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Uncle Tom was a real person; his cabin is in Canada.

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'When my feet first touched the Canada shore, I threw myself on the ground, rolled in the sand, seized handfuls of it and kissed them and danced around, till, in the eyes of several who were present, I passed for a madman.'
- Josiah Henson

Harriet Beecher Stowe, a small-town Connecticut woman whose family was known as the "Beecher preachers" for their long lineage of ministers, was so appalled by slavery, she penned a story about one fugitive slave's life and called it "Uncle Tom's Cabin." Her novel was based largely on the autobiography "The Life of Josiah Henson Formerly a Slave."

The acclaimed "Uncle Tom's Cabin" became America's first international bestseller. During its first year, it sold more than 1 million copies in England and 300,000 copies across the US, outselling even the Bible. The year was 1852.

"Uncle Tom's Cabin," which has since been translated into 62 languages, was used as a rallying cry for abolitionists during the Civil War. It's been said that President Lincoln, upon meeting Mrs. Stowe, remarked, "So this is the little lady who made this big war."

Josiah Henson, the model for Uncle Tom, was a minister in the African Methodist Episcopal church who, with his wife and four children, escaped from slavery in 1830, and spent six weeks on a journey to freedom in Canada.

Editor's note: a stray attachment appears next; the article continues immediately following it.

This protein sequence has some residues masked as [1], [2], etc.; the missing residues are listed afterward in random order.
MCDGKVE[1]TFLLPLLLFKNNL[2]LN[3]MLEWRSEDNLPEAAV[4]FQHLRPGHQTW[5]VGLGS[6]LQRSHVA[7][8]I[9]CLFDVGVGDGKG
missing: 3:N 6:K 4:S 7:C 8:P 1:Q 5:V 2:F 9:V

Amid a thick grove of black walnut trees, Henson created the Dawn Settlement, a northern refuge for free slaves. In its heyday of the early 1850s, Dawn was home to 500 free black families. Henson also helped found the British American Institute, North America's first manual training school, which included a rope factory, brickyard, sawmill, grain mill, and a blacksmith shop. Since many free blacks only knew about harvesting tobacco and cotton, Henson yearned to teach them a variety of other farming methods and skills.

"Josiah Henson was a man of integrity and fortitude," says Barbara Carter, his great-great-granddaughter and a resident of Dresden.


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